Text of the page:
When it comes to the Supplementary Retirement Scheme (SRS), three of the most common questions that are asked on forums and websites like Seedly and HardwareZone are the following:
“At what tax bracket would it make sense for me to contribute to my SRS account?”
“At what age should I start contributing to my SRS account?”
“How do I maximise tax savings yet minimise future tax expenses when I withdraw from my SRS account?”
If you are just here for the answers to the above, scroll down to the end of this article and use the sensitivity tables to conclude if SRS top-ups make sense for you. You just need to know your tax bracket, your age, and investment return expectations before you can use the tables. Anyway, you will still need time to understand how the trade-offs work for you. There is no shame in being efficient with your time for this.
As a former analyst in a private equity fund, I understand that these questions are something that can be better understood mathematically through a spreadsheet using a financial model. Let us recall what we have learned from our secondary school teachers as we explore this Math problem together.
Then again, it’ll probably be easier to understand this by making this a PSLE type problem sum question. Don’t worry, you won’t need to solve this since I’ll be doing it, but the solution will certainly help you. Here goes:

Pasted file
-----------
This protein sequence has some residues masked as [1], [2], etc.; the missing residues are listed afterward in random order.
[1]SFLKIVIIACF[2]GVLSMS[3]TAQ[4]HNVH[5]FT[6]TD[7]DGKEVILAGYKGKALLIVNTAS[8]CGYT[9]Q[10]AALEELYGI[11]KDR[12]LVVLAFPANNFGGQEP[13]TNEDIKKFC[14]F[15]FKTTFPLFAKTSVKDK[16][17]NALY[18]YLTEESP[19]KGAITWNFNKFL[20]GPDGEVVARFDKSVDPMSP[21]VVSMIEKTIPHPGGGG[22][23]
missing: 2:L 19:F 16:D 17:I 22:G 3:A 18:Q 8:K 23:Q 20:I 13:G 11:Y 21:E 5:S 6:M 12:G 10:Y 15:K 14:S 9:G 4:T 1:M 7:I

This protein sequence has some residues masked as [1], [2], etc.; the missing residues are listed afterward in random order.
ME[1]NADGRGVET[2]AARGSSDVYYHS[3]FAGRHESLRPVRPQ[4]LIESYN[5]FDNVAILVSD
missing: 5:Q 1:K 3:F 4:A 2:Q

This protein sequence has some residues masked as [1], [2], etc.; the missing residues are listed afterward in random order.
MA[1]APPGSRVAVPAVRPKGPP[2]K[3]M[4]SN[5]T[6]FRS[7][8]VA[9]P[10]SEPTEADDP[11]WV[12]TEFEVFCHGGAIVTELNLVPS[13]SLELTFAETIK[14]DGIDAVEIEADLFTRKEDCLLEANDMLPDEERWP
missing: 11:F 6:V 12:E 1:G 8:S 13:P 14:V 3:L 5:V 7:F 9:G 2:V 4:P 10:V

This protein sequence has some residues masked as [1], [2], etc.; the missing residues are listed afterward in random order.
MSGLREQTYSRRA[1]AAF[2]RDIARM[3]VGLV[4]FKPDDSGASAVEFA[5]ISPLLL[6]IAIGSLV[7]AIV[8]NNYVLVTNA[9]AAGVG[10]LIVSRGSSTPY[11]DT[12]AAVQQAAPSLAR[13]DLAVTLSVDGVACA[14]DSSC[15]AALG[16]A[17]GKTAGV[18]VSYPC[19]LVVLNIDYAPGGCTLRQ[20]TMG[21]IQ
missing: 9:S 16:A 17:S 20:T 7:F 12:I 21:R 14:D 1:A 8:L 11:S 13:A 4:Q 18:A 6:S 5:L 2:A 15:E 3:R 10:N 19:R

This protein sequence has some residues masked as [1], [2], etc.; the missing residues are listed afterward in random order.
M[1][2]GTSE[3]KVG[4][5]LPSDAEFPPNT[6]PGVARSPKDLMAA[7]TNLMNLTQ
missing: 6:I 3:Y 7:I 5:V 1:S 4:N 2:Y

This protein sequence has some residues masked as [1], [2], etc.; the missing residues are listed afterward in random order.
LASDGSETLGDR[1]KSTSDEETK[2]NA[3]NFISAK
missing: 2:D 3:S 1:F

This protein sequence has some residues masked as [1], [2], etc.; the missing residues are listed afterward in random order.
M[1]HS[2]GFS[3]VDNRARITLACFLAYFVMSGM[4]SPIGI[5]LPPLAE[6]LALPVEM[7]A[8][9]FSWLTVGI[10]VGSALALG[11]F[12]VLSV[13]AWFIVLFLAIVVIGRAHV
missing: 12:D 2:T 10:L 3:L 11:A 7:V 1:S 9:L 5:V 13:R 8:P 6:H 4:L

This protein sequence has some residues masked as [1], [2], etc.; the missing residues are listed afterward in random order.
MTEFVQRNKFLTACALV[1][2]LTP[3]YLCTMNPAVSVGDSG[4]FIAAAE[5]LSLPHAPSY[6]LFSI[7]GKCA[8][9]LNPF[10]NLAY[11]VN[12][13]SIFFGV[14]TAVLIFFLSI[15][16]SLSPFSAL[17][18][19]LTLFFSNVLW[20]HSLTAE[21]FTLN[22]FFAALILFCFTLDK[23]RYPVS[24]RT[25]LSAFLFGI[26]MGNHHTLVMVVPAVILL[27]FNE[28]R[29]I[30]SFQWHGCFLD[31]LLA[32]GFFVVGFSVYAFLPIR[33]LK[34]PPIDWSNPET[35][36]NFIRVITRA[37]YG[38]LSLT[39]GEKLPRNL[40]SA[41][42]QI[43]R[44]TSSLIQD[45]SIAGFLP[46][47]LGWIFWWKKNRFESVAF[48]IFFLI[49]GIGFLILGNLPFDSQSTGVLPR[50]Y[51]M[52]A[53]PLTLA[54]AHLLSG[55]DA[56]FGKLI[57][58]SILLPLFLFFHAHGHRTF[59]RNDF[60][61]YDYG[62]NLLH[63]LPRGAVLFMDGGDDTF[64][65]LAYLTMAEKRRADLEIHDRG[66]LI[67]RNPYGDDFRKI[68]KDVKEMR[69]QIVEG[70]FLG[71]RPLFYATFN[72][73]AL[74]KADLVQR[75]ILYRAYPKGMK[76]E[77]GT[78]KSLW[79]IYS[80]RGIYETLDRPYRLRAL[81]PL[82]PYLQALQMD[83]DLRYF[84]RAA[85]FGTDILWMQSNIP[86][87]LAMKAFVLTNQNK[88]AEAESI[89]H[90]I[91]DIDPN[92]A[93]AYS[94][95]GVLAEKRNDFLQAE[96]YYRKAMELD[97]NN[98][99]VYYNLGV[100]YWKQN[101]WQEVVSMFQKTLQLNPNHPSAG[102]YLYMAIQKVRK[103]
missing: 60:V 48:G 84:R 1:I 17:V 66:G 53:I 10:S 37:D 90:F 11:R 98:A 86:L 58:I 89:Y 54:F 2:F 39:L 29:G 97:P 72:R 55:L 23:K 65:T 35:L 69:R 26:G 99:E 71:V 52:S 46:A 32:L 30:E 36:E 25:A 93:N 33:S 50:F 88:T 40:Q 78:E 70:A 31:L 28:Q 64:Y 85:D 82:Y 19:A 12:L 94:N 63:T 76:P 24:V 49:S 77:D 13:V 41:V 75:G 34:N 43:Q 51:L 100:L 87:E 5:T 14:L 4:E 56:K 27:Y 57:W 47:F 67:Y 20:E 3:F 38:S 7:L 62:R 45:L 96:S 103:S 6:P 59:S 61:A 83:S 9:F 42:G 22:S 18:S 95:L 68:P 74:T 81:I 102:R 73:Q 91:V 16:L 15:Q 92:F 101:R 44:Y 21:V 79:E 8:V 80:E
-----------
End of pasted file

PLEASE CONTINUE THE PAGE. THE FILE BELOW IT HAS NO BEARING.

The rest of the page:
The Problem Sum
John is 35 years old this year, and he is earning a modest income that puts him inside the 7% tax bracket. He wants to maximise the tax savings by utilising his SRS account, putting in the maximum $15,300 for tax relief. He intends to withdraw his SRS account over 10 years past his retirement age. He thinks that he can make a 7% return on his investment. Would topping up his SRS account now make him better off financially, assuming that the income tax rates will not change?
Tackling the Problem Sum - the Independent Variables
Moving ahead to secondary school math (yes I am cheating), the above Primary 6 Problem Sum can be converted into the below formula.
J= ax+ by-cz
The independent variables, or the values x, y, z in the above formula, is fairly simple. These will be things like John’s
- Tax bracket
- 7% returns on investments
For the purpose of making this analysis simpler, we will assume that figures like the $15,300 committed in SRS, income tax rates are fixed numbers (or a, b, c in the above formula).
Defining the Answer - the Dependent Variable
The dependent variable, or the outcome that we are trying to model, is to see if John is better off topping up or not topping up the SRS account. To ensure that an apple to apple comparison is made, let us assume that John is only willing to commit $15,300 of pre-tax savings to invest.
Fleshing out the workings for the dependent variable:
Let H be 10-year yearly cash flow, net of taxes that John’s SRS account will give him when he withdraws his SRS monies while staying invested
Let I be 10-year yearly cashflow, that John’s post-tax cash account will give him.
H – I = J where J is the upside (or downside when the value is negative) from investing through SRS rather than using post-tax monies.
For H, Do note that since John would likely have put in a huge sum of money in SRS, and given that it compounds at 7%, his portfolio would have grown to $1.14 million by the time he is 62 years old. Even though only 50% of the amount withdrawn from the SRS account is taxable, the sheer size of John’s portfolio means that he will be taxed.